Against the icing of heat pumps

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Especially in winter, heat pumps can freeze up, which greatly minimizes their energy efficiency. The partners in the recently launched project PIEZOdevICE, funded by the German Federal Ministry of Economics and Climate Action (BMBF), want to counter this by developing strategies that minimize the additional energy required for defrosting and thus increase the COP value (coefficient of performance) of the heat pump.

© Radu Sebastian/Shutterstock
Winter conditions with low temperatures and high humidity have a negative impact on the energy efficiency of heat pumps.
© Stephan Sadowski
Consortium of the PIEZOdevICE project and employees of Project Management Jülich at the kick-off meeting on January 9, 2024 in Dresden.

Anti-icing strategies for energy-efficient heat pumps

The energy transition also requires a transformation in the heat supply. In addition to energy-efficient renovations, heat pumps are an important component in the conversion of heating systems.

Heat pumps use electricity to convert ambient heat from the air or ground into heating energy. How efficient they are depends on many factors. One regulating factor is the ambient temperature. If this drops to below 3.5 °C and the humidity rises to over 85 % at the same time, this can lead to icing on the air/refrigerant heat exchanger (evaporator). The layer of ice then must be defrosted, which results in increased electricity costs and a reduction in heating output.

The partners in the recently launched BMWK project PIEZOdevICE want to develop strategies to counteract icing. Two levers are being used to achieve this. Firstly, the surface of the evaporator is to be designed in such a way that hardly any water adheres to it. This will delay the formation of ice and speed up the defrosting process. Secondly, a system is to be developed that recognizes growing layers of ice and can also actively “shake them off”.


Combination of active and passive methods

Fraunhofer IKTS is contributing its expertise to the monitoring system to be developed: The system is based on plate waves that are fed into the evaporator by so-called piezo transducers (sensors that actively convert current into vibration and can passively receive vibrations) and are also read out. During passive readout, the sensors detect whether ice has already formed. If this is the case, ultrasonic waves are actively introduced by the transducers, which trigger high-frequency vibrations in the evaporator. These vibrations shake off the ice and should require less power than previous methods for defrosting.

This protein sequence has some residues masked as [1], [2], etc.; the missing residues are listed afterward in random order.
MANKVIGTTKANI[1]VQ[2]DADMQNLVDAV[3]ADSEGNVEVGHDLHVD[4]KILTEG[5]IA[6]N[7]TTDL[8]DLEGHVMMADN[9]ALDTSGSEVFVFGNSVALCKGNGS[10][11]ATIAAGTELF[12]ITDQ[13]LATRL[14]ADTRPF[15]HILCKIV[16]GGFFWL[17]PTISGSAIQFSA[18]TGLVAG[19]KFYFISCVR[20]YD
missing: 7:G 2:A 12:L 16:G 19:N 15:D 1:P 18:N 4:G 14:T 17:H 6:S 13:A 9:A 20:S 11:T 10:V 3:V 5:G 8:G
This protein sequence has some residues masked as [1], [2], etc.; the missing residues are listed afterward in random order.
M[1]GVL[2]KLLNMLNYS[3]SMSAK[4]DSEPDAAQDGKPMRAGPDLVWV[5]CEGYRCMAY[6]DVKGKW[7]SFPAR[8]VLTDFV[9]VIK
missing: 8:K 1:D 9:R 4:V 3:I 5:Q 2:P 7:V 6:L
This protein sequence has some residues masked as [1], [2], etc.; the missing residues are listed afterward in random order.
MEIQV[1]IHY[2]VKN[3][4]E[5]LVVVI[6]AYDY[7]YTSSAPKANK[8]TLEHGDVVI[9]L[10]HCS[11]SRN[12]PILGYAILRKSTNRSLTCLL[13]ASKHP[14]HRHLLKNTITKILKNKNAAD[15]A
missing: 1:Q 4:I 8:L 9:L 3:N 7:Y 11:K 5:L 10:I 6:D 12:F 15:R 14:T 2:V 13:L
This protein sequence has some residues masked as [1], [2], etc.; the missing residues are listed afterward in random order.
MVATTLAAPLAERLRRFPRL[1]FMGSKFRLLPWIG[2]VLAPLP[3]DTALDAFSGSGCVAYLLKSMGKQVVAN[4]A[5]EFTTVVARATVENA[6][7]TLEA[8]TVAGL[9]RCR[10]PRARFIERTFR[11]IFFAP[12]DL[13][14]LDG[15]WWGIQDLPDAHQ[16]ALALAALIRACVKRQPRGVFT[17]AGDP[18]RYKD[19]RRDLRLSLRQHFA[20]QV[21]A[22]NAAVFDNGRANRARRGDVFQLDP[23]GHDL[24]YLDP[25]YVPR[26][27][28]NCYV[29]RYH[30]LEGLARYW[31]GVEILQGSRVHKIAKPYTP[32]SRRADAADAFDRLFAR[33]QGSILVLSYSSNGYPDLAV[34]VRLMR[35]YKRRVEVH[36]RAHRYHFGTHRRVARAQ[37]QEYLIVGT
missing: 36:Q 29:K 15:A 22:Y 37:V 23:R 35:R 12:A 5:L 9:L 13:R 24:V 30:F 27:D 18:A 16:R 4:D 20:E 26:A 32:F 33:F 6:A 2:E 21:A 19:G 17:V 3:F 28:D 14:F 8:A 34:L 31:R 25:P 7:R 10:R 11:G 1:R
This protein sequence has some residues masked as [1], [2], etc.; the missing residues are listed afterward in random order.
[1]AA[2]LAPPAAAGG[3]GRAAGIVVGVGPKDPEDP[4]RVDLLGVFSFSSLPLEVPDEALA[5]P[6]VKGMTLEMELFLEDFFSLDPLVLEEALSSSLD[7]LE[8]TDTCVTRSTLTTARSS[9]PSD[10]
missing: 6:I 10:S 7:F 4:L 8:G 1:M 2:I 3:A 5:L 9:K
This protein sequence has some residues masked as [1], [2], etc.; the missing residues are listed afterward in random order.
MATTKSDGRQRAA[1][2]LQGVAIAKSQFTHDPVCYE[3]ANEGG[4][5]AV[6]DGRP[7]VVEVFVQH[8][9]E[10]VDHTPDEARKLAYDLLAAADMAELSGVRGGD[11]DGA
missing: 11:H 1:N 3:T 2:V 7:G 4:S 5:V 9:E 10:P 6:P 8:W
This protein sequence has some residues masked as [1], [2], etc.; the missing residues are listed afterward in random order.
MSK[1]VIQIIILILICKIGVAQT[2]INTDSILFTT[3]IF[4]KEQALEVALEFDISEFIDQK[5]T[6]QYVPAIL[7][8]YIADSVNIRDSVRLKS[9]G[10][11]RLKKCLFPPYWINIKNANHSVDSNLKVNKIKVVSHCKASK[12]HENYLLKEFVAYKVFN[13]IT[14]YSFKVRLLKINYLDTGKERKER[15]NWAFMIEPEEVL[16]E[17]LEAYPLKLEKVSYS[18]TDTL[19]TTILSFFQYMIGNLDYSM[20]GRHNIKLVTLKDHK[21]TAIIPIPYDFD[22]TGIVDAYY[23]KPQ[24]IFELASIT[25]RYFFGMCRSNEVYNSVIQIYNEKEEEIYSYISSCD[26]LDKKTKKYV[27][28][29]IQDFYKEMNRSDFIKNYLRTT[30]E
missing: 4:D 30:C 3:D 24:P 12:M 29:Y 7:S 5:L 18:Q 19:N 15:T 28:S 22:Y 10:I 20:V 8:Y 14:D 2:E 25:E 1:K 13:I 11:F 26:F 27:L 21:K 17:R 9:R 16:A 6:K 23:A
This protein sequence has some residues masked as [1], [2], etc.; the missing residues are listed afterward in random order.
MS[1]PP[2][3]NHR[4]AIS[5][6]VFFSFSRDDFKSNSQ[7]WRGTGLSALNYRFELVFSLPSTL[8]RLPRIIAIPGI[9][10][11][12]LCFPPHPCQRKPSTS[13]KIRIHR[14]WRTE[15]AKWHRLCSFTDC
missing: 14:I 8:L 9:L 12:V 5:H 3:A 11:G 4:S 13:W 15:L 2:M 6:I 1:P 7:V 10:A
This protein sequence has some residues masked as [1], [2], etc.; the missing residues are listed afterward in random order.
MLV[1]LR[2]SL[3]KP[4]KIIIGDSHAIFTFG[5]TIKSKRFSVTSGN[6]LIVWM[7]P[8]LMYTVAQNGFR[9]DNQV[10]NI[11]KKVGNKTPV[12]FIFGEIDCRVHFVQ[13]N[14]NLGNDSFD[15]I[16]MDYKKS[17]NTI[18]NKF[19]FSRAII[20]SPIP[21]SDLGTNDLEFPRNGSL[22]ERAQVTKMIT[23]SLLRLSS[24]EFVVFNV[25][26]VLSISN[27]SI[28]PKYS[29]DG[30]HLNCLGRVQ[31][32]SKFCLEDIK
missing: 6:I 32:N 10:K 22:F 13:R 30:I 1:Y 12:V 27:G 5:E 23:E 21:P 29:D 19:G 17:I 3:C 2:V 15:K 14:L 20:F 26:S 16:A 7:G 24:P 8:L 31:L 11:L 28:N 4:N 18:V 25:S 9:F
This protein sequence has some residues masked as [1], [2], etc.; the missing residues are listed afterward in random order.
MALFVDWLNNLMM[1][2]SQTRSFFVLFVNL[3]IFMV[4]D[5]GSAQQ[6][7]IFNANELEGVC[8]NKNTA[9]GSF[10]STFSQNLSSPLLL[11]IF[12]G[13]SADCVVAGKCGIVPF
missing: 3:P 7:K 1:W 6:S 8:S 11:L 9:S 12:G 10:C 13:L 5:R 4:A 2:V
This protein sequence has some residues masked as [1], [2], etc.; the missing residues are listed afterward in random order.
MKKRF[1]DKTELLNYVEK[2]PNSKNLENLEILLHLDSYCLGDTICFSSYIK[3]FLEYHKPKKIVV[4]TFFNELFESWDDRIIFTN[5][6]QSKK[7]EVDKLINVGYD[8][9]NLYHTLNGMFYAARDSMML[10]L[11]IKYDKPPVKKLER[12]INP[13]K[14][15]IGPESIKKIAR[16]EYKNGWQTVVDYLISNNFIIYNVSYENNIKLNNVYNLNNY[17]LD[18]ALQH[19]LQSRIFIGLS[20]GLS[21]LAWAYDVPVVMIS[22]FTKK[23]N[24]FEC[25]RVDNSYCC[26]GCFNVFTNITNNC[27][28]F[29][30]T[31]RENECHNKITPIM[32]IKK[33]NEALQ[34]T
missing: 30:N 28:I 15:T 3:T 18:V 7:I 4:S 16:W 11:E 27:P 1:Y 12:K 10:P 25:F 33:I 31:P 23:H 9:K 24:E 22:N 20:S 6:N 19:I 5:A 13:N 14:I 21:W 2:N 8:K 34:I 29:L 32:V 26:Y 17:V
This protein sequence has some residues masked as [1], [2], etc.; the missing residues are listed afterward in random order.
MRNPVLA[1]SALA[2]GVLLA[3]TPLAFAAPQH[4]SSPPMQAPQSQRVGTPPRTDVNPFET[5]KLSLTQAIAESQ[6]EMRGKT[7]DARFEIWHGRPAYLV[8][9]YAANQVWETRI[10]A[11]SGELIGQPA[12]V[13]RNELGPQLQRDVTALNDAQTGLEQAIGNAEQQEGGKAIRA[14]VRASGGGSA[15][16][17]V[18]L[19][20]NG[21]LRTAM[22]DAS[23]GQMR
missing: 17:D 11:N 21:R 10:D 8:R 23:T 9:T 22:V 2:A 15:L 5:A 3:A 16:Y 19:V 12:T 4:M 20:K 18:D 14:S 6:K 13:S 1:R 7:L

Achieving the goal in small steps

At first, preliminary work is carried out on small laboratory samples and the heat pump's evaporator is analyzed to optimize the surface structure of the components. The focus is then on integrating the monitoring system into the heat pump. The analyses are supported by a comprehensive digitalization package.

The result will be a demonstrator for a new type of heat exchanger including an ice reduction function, which will confirm the functionality of the de-icing strategy.


About the project

The following partners are involved in the three-year PIEZOdevICE project:

  • Glen Dimplex Deutschland GmbH
  • Güntner GmbH & Co. KG
  • Fusion Bionic GmbH
  • WiE GmbH - factory for industrial electronics
  • Fraunhofer Institute for Ceramic Technologies and Systems IKTS
  • Technische Universität Dresden